Friday, October 27, 2017

Seeing the benefits of pecan disease control

    By mid October, you can really see the difference fungicide applications make towards preserving pecan leaf health. This past year we made three fungicide applications to all of our orchards at the Pecan Experiment Field except for a five acre block of native trees that did not receive any pesticides.

    The photo at above shows our fungicide treated pecan trees in mid-October. The leaves on these trees are still healthy and green. Healthy leaves capture energy from the sun and covert that energy into carbohydrates. Carbohydrates are then used to fill this year's pecan kernels and promote pistillate flower production next Spring. Maintaining healthy foliage throughout the growing season is the best way to reduce a pecan tree's natural tendency for alternate bearing.

    Now look trees that did not receive fungicides during the growing season (photo above). By mid-October, some of the native trees had lost most of their leaves while most had taken on a bronzed appearance. These trees are already shutting down for winter. Lesser amounts of carbohydrates are created by damaged foliage and that limited supply of energy is totally directed towards filling this year's crop of nuts. This leaves little of no energy for pistillate flower formation next year. Unchecked pecan foliar disease ultimately accentuates the alternate bearing pattern.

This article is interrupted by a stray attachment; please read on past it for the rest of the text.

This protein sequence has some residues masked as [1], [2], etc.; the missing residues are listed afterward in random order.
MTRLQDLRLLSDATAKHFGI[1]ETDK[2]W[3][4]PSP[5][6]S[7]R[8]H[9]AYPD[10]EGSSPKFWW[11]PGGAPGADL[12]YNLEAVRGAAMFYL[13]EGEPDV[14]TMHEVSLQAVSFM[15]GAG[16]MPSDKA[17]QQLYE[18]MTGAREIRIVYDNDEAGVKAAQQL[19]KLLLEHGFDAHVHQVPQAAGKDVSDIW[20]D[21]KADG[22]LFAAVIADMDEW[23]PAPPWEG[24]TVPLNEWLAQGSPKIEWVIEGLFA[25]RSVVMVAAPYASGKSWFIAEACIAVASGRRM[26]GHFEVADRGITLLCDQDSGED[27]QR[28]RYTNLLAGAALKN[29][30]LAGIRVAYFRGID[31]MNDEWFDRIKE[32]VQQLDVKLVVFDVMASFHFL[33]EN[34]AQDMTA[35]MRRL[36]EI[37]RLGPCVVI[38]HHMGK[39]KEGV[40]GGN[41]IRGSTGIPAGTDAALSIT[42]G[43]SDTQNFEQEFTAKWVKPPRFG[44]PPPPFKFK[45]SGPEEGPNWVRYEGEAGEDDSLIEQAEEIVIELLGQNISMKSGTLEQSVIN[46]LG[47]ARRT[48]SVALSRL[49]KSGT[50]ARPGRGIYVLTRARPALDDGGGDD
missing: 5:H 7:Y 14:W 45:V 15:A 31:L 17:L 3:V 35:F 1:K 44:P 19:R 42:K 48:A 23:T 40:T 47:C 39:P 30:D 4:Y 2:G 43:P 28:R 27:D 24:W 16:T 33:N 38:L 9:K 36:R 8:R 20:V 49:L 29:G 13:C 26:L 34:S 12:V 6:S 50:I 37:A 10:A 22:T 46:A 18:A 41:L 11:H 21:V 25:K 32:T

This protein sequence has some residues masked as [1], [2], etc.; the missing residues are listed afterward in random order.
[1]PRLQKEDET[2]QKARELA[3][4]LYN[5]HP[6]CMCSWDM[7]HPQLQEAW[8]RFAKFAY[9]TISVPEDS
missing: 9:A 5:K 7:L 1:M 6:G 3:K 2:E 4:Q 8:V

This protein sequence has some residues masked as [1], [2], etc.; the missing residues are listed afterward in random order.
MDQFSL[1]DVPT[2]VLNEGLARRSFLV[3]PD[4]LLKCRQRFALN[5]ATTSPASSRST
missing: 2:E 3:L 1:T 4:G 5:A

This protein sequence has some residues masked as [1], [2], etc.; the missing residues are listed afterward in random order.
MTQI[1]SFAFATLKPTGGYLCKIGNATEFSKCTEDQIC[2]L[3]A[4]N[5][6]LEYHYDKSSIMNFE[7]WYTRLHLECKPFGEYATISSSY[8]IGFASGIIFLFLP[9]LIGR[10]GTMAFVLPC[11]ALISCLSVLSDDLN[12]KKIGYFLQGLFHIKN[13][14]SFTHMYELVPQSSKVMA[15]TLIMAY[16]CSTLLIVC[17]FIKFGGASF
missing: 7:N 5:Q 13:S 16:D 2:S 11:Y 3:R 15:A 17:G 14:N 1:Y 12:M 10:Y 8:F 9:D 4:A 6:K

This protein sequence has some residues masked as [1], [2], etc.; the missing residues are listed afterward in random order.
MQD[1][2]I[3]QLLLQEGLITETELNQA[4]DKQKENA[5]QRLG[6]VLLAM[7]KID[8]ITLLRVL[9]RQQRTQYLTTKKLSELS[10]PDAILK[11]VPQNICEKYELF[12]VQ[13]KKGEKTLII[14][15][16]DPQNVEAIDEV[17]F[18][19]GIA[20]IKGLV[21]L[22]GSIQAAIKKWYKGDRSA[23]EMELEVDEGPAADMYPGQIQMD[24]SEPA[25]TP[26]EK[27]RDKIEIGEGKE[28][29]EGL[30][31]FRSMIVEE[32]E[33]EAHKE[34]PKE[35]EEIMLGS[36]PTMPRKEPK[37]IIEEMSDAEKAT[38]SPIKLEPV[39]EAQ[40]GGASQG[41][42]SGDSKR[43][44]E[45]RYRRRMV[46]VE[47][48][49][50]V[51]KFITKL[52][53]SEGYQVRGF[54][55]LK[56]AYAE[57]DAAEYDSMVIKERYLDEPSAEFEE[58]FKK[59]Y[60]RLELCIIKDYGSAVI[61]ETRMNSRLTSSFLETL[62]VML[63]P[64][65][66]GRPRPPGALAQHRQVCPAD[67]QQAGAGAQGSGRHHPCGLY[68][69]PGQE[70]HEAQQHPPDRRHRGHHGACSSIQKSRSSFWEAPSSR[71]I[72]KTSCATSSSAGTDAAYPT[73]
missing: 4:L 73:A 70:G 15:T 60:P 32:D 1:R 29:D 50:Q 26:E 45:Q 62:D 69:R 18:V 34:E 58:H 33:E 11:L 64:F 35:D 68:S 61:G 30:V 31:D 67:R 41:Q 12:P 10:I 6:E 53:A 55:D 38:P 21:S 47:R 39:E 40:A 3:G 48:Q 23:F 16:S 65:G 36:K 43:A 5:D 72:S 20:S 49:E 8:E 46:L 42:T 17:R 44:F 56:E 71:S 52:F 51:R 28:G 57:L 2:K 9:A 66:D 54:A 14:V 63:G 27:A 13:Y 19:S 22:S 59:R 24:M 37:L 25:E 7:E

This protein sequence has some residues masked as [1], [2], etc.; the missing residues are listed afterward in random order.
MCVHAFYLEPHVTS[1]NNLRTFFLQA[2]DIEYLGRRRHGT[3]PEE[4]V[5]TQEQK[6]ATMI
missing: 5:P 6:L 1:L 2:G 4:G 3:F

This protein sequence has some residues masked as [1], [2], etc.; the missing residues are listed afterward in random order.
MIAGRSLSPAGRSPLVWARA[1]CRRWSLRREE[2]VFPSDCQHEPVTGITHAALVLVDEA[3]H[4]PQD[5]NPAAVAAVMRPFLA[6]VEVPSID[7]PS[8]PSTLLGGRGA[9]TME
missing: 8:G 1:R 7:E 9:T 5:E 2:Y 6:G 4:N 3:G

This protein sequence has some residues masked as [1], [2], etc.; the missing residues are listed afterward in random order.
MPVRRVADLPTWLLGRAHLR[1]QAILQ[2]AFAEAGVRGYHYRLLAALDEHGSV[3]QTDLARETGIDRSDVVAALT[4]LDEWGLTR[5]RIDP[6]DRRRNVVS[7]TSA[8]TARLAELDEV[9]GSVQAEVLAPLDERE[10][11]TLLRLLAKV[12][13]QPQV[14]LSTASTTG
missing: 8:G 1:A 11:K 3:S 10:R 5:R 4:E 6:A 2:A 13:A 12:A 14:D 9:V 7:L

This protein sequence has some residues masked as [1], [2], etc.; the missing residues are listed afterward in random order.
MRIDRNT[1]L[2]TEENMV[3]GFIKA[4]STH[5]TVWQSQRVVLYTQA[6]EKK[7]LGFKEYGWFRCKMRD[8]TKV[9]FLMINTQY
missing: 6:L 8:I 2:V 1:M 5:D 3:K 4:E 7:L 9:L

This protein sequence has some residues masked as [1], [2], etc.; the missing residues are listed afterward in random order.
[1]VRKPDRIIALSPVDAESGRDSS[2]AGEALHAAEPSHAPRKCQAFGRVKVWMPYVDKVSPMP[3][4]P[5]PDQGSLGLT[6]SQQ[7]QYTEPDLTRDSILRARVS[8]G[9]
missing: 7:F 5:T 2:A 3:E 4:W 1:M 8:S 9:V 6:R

Pecan diseases not only impacts leaf health but they can have direct effects on nut yield. The photo at right shows two clusters of Stuart pecans. The cluster on the left is covered with scab. On the right, the nuts still show signs of scab infection but to a much lesser degree. All of these nuts appear to be splitting open but the heavily infected nuts are one half the size. Pecan scab causes yield losses in three ways; early nut abortion, reduction in nut size, and a reduction in percent kernel.
   The primary reason we apply fungicides to pecan trees is to control pecan scab. However, the secondary impacts of disease control on leaf health is equally as important. The introduction of pecan scab resistant pecan cultivars will make disease control easier but does not eliminate the need for fungicide applications.  The control of leaf disease, especially during wet summers, is important for maintaining tree health and productivity.